3. Aging poster children: loads of startup are being released, but not one has yet made a difference like say Google (and they exist already for 7 years)
  4. Needing a permaconnection: most applications require fast, stable and always-on connections
  5. Ajax as the official web 2.0 experience: trying to use it for a hammer in every solution will cause everyone a lot of difficulty
  6. Excessive attention on the technology: people care about the given value, not how that value has been created underneath
  7. Really bad adherents: don’t call yourself of what you do web 2.0, just do it
  8. Blogging instead of doing: too much discussion about it and not enough action
  9. Not facing hard thruths: some aspects of the web 2.0 business models aren’t so postive
  10. Adopting the lightweight creation model: how will large, centrally controlled organisations (think Microsoft) try to deliver nimble, lightweight software in frequent releases at a faster speed than their current software cycle


Finding iPodFor the creatives amongst us – and Apple lovers, here’s your chance to win an iPod. Create your own Steve Jobs movieposter and post it on Mike Davidson’s blog. You only have about 4 days left so do it quick. Mac users by the way are a bit worried about the new Intel partnership. Not only will the next Mac’s be ‘Intel Inside’ or ‘Leap ahead’ (the new slogan) but the big question is whether Mac’s will come out with the small Intel stickers on them like we know from PC’s. Typical opinion: “I would not accept a sticker on my machine” and right they are, I wouldn’t want to have stickers on my iBook either (my wife’s actually) nor on my PC – where I have to remove them ofcourse. It’s probably not a good enough reason to switch to PC (as they are cluttered with stickers) but some people do switch, or even switch back to PC’s… and yes, also there I couldn’t agree more. How nice the iBook (and others might be), Mac’s are still way too expense compared to PC’s. Russell Beattie (Yahoo) is somebody who switched back and his story + comments is a fun read.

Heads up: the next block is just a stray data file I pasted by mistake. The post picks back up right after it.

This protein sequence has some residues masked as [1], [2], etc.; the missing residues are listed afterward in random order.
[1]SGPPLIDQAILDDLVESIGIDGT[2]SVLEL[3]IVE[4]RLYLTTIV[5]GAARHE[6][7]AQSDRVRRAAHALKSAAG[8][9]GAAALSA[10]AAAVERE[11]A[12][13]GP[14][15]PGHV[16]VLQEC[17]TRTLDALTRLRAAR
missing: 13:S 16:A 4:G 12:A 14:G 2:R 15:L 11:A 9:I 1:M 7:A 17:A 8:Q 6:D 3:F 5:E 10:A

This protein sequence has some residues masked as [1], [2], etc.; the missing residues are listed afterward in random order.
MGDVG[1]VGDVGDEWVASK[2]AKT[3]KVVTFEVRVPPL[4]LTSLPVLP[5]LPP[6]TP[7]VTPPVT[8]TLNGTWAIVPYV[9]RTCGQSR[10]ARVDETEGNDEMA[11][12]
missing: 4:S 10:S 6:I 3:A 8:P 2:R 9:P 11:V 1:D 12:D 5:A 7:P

We have an old Apple iBook G3 Blue Clamshell stored with some other digital devices we don’t use anymore. I always found this a pitty, but things get old and it’s not like you can make a lot of money of it when you try to sell those. So there it was… and yet, just at the time we had almost forgotten about this iBook, my oldest son (who’s only 3,5 years old) gets a kids game on a cd-rom playable on PC (no way he’s going to use my laptop) and on Mac OS 9.

There you go, old iBook back on the table, 3 minute explanation and off he goes… And yes it’s amazing how fast these kids pickup these things, literally 3 minutes of showing how you work the mouse and my son is on it like he’s been doing this for years. He’s already better using computers than my mam (although she ain’t the most difficult person to beat :-)). Man, I’m still amazed…

‘Cross The Breeze Alerts

Playing around a bit more today with my blog and added a new feature. My 3 readers (héhé) can now signup to the MSN Alerts for ‘Cross The Breeze. And I will know in an instant whether it works or not as this post should be the first one delivered to me by such Alerts. And ofcourse as always, you are all more welcome to comment as I’m very curious about your opinion about all of this.